The School of Health Science has Diploma in General Nursing, and Community Health Worker (CHW), the School of Education has Diploma in Primary Education and Diploma in Elementary Education, School of Technical Studies has Diploma in Electrical Engineering, Diploma in Building and Construction, Diploma in Marine Engineering, Diploma in Automotive Engineering, and School of Aviation has Aviation in Flying and Aviation Engineering.
“Those schools are essentially, the schools that create jobs. Most students who complete their studies from these schools always find jobs because we train them to be industry-ready,” Phillar said.
“Our courses and syllabus are industrial-oriented and as soon as they finish they pick up jobs,” he said.
Phillar reiterated that the two important catalysts of the society were teachers and nurses.
“That’s the reason why we put in more emphasis on elementary teacher training, primary teacher training, CHW training and general nursing training. We’ve also taken serious steps to contribute to infrastructure and the transport system in the country.
“We trained the first marine engineer for Papua New Guinea Defence Force (PNGDF) here. There are so many engineers out there on international liners and national liners who come through the same process. We are already providing that opportunity for only a fraction of the cost.
“We have serious partners in Australia that support us for the training.
“We are not so much about maximising profits.
We are not trying to compete with anyone. We’re not into competition; we’re not trying to sabotage anybody’s progress.
We need support, we need experienced people from the industry, training institutions; and we need people to come around and work together with us,” Phillar said.
“We are not concerned with the school fee money that we make. We are more concerned with developing the human resource and giving some opportunity to our disadvantaged youths. And also people who really want to achieve certain things like becoming an airline pilot.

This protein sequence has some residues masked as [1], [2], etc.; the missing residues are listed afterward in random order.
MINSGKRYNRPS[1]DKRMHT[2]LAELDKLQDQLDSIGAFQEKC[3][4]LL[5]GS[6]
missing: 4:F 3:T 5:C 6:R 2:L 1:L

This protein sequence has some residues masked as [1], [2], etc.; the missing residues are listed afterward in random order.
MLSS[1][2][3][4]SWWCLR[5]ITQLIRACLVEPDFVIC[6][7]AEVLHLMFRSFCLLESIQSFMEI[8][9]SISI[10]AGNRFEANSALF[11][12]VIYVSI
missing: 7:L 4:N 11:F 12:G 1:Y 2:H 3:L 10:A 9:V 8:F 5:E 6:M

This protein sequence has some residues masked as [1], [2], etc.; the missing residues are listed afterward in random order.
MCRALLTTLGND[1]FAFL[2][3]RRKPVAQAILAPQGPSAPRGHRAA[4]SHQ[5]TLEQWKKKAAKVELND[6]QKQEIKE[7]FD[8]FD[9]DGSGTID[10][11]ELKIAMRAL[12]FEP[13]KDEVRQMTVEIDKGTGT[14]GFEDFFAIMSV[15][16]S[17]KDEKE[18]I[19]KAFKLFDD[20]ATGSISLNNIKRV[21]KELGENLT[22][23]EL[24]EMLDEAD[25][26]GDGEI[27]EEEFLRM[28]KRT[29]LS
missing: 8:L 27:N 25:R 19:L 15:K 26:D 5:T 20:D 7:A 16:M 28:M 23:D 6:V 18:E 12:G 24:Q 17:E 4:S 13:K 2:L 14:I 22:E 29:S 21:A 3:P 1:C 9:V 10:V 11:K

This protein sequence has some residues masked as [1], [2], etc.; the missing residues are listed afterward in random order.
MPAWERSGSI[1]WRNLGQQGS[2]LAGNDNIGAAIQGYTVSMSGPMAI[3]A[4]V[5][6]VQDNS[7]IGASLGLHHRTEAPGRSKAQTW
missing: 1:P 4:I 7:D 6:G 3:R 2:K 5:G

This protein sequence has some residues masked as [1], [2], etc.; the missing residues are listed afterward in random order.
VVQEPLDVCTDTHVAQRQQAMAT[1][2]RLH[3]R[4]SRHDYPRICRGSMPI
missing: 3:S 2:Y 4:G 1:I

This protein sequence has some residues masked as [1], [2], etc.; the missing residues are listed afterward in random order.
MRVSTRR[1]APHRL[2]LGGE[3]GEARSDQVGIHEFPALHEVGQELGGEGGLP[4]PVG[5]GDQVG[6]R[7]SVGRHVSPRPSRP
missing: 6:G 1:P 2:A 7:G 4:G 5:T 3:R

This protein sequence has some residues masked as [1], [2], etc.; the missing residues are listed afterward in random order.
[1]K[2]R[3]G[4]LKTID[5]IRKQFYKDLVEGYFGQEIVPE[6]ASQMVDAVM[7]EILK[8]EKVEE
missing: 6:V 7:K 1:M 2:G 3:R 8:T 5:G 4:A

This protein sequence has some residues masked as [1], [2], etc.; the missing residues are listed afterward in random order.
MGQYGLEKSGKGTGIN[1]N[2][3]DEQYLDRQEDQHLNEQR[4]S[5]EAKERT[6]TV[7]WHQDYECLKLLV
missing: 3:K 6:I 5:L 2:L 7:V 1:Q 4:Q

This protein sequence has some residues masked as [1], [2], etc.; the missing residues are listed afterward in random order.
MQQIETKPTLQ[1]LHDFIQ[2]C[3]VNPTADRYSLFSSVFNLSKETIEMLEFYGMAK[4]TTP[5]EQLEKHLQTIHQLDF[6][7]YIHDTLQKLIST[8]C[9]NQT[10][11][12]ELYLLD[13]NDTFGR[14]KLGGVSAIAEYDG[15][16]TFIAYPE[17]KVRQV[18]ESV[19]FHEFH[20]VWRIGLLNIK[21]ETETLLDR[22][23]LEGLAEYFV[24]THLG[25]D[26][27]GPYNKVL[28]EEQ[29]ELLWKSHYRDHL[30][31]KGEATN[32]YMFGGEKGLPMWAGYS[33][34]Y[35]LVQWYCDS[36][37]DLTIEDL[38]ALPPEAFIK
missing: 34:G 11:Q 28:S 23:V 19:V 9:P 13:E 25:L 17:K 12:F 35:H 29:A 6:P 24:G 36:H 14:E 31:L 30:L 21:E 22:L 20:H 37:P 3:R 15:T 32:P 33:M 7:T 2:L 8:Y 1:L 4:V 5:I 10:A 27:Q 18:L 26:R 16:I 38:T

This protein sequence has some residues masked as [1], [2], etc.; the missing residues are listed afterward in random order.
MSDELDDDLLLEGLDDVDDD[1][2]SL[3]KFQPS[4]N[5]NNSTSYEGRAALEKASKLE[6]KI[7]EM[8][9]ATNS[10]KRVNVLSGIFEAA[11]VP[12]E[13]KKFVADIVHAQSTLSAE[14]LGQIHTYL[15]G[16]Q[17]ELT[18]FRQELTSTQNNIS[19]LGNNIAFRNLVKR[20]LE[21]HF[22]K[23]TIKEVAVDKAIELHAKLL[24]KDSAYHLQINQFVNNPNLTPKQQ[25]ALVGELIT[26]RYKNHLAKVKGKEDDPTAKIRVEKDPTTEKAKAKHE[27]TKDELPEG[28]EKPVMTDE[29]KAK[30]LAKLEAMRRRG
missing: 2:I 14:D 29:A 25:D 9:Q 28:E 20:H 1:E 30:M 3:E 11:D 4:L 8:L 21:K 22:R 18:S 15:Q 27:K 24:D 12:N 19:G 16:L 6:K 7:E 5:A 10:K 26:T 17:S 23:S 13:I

“To become an airline pilot is very expensive. To become a commercial licensed pilot the school fees in Australia, New Zealand or America would be about $200,000. In here we can train you for K78,000.
“We’ve structured our programmes in a way that disadvantaged Papua New Guineans’ dreams that have been shattered are captured in this regard.
“You have your dreams there, we don’t want you to just have your dreams; come here and we get you started and make you be the pilot you dream of becoming. We’ve already done that, we’ve already trained four pilots.
“It’s a big challenge but we’re not giving up.
“We have 64 staff here and half of the people we have are educated up to master’s degree level. We have two who are perusing PhD studies. And all put together, including the construction staff, we have about 102 staff. This institution has created employment for 102 staff,” Phillar said.
The institute was established in 2014. It has a secondary school and a college which accommodates boarding students.
There are plans to have branches nationwide and establish a university in the future.
Apiasets will also be sending two of its lecturers to do master’s degrees in Australia next year under its Graduate and Lecturer Management Cadet programme.
“If Papua New Guineans are out there and really want to support our endeavour in achieving the dreams and aspirations of the unfortunate, we want them to give us their support in whatever capacity they have. We need all the support from everybody because what we are doing is for the people of Papua New Guinea.
“We are Papua New Guineans for Papua New Guinea; mending peoples shattered dreams,” Phillar said.